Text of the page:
- I am an Eagle Scout
- I have a Bachelor of Science Degree in Materials Science
- I enjoy a really wide variety of stuff
- Some highlights include science fiction, cooking, and politics
- I don't enjoy meat
- I am a Vegetarian
- I do enjoy some animal products though
- I am not a Vegan
- I would like to write a lot of books, screenplays, etc.
- I don't mind writing for free too, as long as I have an audience.
- I teach compulsively!
- My career goals involve scientific research, inventing, writing, social work, international development, entertainment, health, and education
A tale of regret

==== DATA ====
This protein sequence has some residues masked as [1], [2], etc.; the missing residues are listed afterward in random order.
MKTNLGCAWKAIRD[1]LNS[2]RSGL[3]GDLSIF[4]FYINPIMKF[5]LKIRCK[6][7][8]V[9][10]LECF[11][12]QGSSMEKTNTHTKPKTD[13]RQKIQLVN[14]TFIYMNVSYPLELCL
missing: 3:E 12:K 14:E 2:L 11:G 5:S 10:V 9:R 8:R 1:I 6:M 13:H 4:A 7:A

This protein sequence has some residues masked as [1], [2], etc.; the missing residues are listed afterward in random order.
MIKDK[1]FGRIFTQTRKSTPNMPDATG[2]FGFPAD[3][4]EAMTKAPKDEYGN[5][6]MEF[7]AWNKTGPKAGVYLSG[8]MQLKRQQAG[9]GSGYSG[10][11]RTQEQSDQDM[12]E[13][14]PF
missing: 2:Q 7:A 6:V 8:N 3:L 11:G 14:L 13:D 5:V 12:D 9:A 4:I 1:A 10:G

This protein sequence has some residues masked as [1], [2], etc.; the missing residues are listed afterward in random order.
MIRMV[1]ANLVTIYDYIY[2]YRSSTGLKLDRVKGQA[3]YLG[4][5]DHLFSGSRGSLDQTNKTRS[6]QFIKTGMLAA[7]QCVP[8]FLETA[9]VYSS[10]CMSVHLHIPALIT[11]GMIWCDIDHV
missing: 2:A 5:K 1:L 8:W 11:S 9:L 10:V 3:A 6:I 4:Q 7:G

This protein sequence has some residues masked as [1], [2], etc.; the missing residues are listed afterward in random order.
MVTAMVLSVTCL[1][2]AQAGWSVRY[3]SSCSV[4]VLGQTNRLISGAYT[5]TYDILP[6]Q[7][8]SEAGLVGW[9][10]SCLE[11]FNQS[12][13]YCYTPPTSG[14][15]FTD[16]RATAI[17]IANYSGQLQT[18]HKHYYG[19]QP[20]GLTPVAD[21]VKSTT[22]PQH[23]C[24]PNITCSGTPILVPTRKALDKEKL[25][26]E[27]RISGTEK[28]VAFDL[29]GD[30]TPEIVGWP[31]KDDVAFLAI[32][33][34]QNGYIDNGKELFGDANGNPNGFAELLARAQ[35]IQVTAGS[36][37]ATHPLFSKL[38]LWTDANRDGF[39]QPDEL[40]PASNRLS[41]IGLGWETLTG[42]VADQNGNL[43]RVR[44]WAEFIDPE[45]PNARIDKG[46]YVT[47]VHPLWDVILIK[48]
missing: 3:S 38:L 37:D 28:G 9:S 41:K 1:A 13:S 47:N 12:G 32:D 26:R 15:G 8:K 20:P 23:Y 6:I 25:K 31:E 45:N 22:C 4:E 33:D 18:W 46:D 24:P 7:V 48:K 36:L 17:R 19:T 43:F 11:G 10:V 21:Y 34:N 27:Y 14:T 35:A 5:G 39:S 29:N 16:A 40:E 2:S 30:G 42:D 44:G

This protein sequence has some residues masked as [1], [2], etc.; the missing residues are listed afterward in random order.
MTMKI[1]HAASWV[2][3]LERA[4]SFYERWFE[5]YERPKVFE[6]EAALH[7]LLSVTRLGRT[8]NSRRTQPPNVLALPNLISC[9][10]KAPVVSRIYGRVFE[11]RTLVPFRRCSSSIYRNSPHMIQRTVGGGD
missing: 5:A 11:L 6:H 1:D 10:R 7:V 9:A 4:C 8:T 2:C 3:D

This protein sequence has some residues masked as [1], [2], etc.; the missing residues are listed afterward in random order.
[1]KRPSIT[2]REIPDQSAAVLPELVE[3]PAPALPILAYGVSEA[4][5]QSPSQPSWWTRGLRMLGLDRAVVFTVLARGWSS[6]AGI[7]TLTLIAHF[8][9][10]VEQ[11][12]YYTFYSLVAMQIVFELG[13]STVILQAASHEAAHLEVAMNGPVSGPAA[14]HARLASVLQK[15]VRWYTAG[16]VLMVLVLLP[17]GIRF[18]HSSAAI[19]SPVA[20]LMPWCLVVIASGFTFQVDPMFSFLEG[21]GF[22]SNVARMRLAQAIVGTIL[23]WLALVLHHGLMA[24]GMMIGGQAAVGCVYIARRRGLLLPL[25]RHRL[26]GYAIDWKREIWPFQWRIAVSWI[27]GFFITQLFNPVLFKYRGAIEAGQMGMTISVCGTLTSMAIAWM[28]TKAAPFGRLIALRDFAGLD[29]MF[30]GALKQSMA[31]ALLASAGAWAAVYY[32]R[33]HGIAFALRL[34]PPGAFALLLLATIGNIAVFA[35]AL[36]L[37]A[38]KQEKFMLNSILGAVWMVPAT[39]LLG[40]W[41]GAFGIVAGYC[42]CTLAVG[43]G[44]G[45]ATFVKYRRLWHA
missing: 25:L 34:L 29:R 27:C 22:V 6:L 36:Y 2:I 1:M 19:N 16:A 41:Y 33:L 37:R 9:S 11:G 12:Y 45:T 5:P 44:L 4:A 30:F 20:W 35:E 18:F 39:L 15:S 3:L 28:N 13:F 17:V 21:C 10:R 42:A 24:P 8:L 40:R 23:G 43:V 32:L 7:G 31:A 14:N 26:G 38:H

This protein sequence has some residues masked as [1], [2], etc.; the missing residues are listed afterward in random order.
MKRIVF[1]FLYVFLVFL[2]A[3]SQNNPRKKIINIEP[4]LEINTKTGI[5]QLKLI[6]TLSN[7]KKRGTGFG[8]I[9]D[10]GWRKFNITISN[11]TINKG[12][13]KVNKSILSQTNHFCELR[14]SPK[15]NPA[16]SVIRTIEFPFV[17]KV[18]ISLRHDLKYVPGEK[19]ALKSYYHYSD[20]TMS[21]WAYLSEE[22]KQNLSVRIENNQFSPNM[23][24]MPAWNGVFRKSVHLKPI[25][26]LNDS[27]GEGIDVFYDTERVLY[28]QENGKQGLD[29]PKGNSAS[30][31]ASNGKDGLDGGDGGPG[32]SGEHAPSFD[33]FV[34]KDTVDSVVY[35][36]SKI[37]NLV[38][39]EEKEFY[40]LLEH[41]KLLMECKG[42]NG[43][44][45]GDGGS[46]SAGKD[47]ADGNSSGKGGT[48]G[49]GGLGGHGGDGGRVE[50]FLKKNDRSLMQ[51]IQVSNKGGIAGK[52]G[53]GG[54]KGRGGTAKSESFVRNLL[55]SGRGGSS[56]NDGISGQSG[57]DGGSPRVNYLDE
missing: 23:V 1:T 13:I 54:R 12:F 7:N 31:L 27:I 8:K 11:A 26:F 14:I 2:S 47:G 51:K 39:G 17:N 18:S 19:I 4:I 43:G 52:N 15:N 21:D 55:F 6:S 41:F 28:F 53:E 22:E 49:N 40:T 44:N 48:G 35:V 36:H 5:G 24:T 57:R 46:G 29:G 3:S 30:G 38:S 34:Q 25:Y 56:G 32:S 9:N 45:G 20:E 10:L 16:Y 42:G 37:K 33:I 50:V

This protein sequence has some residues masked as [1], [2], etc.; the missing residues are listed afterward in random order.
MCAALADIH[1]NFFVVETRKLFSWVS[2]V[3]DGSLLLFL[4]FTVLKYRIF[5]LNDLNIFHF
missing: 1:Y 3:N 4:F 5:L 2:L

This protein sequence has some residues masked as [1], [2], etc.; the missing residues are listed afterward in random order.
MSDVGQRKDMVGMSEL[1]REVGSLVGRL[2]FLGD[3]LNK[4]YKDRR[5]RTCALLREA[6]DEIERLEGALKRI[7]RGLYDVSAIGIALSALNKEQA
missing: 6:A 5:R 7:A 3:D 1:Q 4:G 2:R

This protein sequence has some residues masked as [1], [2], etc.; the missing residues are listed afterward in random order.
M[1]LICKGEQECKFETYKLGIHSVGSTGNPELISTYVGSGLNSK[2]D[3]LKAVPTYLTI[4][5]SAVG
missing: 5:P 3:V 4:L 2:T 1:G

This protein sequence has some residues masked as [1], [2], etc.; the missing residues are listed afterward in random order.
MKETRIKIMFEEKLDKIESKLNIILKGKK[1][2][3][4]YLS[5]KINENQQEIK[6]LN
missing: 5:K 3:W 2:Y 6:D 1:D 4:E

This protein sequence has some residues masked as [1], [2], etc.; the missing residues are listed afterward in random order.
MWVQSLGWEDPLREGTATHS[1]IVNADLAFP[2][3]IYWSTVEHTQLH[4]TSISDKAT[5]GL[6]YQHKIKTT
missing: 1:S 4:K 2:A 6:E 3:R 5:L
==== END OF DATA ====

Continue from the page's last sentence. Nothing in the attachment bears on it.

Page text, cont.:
I made a few really big mistakes during my freshman year. Possibly the most critical mistake was listening to the academic advisor that I was assigned to during my orientation. I was majoring in materials science, and the materials science advisor was out of town, so a mechanical engineering advisor helped me select my classes. He discouraged me from taking an extremely easy materials science class that would have dramatically increased my enthusiasm for learning my craft. He also did not seem to find anything wrong with the fact that I wanted to take an extremely hard math class during my first semester. These two mistakes were enough to set me up for a pretty bad first semester, but even worse was my decision to not take a proficiency exam that was offered for the introduction to physics class that all engineering students must take. I had earned a 5 on the A.P. physics AB exam during the previous year, and I could have probably passed the proficiency exam. Instead I thought, "Physics is what engineering is all about, I will just take the class to pad my GPA and hopefully learn something that I didn't pick up in high school." I quickly learned that my physics class was extremely boring and time consuming, and that the quality of teaching at my high school was superb by comparison. The product of this was that my first semester of college was unexpectedly one of the most depressing periods of my life and it got me off to a really bad start for the next three years. The next year, when I became a resident advisor, I found that this was true of many of my fellow engineering students. While I believe that most of my problems were the result of my own decisions, I do think that something is wrong with engineering education in general. Something needs to be changed.